Abstract

In this study, an offshoot of studies undertaken by the Washington State Department of Ecology (WDOE), the density and diversity of foraminiferal assemblages in Commencement and Elliott bays, two heavily industrialized embayments in Puget Sound, Washington (U.S.A) were compared and correlated with concentrations of metal pollutants and total polycyclic aromatic hydrocarbons (PAH). Samples used in this study were collected by the WDOE between 1998 and 2014, allowing comparison over a temporal range encompassing the beginnings of environmental remediation in both bays. The composition of the foraminiferal assemblages is typical of polluted estuaries globally, with the major taxa being Elphidiella hannai, Cribroelphidium excavatum, Bucella frigida and Eggerella advena. Foraminiferal density and diversity showed negative correlations with pollutants, however, these correlations were significant for only a few pollutants, and trends could not be attributed to any single one. Both embayments showed increasing diversity over time, and both had high proportions of calcareous tests that displayed signs of dissolution, indicating corrosive conditions in the water. In Elliott Bay the percentage of partially dissolved tests increased over time, suggesting remediation efforts have not been successful in all areas.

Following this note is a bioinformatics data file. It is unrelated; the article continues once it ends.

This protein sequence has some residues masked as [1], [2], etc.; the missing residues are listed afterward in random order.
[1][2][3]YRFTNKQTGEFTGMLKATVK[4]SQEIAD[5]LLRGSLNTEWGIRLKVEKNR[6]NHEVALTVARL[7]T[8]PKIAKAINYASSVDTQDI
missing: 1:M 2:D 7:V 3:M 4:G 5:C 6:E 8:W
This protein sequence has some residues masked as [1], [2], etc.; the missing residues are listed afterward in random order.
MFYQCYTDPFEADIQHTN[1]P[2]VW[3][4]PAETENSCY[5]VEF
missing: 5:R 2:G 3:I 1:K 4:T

You do not currently have access to this article.